But look, there’s certain elements that we’ve seen. One is economic nationalism. I mean, bizarrely enough, one of the—might be the only thing, I could be wrong—that Bernie Sanders, Hillary Clinton and Donald Trump agree on was they all opposed the Trans-Pacific Partnership. I think all three were wrong. I actually think that economically and strategically—
REMNICK: Did you think all three were sincere?
HAASS: I’ve learned—(laughter)—one of the few things—one of the few things I’ve learned is not to try to discern people’s motives or their sincerity, so I don’t know. But the fact is that’s where it came out.
And I think the one thing that’s coming out of your question, one thing we have is economic nationalism and more broadly a worldview—and we saw this in some of the comments—that the price of American leadership outweighs the benefits. I actually take issue with that. I think the price is quite modest. If one looks at the overall amount we now spend on—of our GDP on defense and related issues, it’s what, 3 (percent), 3 ½ percent? That is modest by post-World War II standards. And I think the returns have been extraordinary in terms of stability in the world.
So I—but I think there is a kind of economic nationalism. I think there’s things we need to do here at home. My previous book was called “Foreign Policy Begins at Home.” But in no way is it either/or. Everything we need doing at home need not and should not come out of the pot that says “foreign policy.” I mean, you can do entitlement reform without undermining America’s foreign policy. You can build infrastructure. You can improve our schools. None of those things—it’s not—this whole guns verses butter tradeoff I simply don’t think is valid.
You know, after that, there’s—I can’t tell, David, whether America first—because Mr. Trump constantly says it’s not an echo of the past, but whether it means a degree of unilateralism or a degree of sort of—how do we put it—that we can act in what we think at that time is our own best interest, so it’s a little bit of unpredictability—that would seem to be possible. And I think there’s potential—you know, I have some concerns with that because I think as an—as a—as a country that has allies who are depending on us, I think there is a lot of value to be assigned to reliability and unpredictability. We don’t want to turn the world into a self-help system, which would be something that would encourage proliferation.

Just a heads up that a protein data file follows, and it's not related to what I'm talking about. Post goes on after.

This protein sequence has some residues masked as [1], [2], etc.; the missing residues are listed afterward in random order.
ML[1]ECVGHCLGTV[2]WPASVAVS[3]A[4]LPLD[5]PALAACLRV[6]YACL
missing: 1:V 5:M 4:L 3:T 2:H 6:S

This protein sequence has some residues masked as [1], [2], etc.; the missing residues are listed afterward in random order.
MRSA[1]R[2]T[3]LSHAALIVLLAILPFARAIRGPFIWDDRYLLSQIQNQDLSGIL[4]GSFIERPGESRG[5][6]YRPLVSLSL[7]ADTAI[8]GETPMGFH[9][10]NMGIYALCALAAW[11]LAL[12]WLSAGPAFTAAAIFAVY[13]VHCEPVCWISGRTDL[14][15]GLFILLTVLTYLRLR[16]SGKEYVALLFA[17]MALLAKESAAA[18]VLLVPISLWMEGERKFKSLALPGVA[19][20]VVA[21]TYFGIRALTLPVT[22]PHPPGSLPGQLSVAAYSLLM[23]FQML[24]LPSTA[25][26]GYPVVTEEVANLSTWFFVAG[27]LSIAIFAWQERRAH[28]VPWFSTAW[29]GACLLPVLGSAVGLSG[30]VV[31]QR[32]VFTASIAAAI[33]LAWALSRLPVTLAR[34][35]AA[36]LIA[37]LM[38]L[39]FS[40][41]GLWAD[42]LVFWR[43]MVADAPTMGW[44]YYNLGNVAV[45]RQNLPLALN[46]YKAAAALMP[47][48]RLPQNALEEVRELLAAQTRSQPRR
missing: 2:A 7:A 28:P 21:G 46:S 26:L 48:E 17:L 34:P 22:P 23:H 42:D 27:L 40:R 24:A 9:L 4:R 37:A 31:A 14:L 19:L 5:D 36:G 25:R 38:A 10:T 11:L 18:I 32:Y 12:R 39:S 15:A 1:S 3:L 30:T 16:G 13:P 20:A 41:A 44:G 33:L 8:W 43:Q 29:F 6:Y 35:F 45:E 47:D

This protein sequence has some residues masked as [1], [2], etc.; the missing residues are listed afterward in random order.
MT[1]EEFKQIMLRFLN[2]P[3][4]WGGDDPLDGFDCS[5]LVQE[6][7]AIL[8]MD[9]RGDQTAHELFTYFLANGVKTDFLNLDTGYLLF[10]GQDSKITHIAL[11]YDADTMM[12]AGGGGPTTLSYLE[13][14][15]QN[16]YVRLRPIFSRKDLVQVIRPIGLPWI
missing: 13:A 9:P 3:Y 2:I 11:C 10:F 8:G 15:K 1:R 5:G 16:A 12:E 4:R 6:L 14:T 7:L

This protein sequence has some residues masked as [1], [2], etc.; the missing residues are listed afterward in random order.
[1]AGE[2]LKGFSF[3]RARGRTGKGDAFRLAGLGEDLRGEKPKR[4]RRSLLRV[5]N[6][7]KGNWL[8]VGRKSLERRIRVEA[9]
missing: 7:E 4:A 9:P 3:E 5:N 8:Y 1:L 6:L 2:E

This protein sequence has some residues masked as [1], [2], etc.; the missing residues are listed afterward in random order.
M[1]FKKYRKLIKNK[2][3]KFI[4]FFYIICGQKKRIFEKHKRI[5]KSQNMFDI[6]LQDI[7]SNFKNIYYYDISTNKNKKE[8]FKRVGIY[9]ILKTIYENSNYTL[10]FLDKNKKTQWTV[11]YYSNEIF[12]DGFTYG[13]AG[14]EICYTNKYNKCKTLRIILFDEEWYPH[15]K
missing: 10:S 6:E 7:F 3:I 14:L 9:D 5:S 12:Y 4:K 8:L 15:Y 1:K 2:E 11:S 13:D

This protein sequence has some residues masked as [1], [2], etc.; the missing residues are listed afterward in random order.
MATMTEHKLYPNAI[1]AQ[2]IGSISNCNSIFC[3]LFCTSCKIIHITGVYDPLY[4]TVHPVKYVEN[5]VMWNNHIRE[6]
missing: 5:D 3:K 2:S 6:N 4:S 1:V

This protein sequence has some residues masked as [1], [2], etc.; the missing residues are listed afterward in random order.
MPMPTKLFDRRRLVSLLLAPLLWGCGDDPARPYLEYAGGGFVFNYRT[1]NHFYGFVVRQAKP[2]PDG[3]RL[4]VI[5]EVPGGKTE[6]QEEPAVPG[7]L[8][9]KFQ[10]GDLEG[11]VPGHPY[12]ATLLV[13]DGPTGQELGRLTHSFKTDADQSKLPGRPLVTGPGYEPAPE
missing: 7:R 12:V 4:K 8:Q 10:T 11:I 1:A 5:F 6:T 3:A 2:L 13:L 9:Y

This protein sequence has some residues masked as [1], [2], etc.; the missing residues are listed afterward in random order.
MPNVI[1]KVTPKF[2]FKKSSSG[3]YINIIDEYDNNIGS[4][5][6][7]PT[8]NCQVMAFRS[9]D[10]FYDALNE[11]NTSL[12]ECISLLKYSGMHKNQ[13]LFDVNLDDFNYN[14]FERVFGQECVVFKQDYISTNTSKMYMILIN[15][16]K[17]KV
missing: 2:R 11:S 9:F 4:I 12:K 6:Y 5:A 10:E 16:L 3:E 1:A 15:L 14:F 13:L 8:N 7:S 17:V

The kind of thing we saw when Saudi Arabia invaded Yemen—which I thought was a really misguided action on their part; I think it’s the potential to become their Vietnam—but in part they did that I think because they had lost a certain confidence in the United States after the Iran agreement and after Syria. I don’t want a world in which countries which have been, whether they’re formally or informally associated with us, I don’t want them all essentially saying national security now is something we have to undertake ourselves without deference to the United States. I do not think that is a more stable world.
REMNICK: But could you work for Donald Trump? If you were offered a job in the foreign policy establishment—and this has been in the papers, this possibility—a lot of names percolate up—is there enough where you feel that you are—overlap with him in some way that you could be useful? Or you think, too distant, I can’t do it?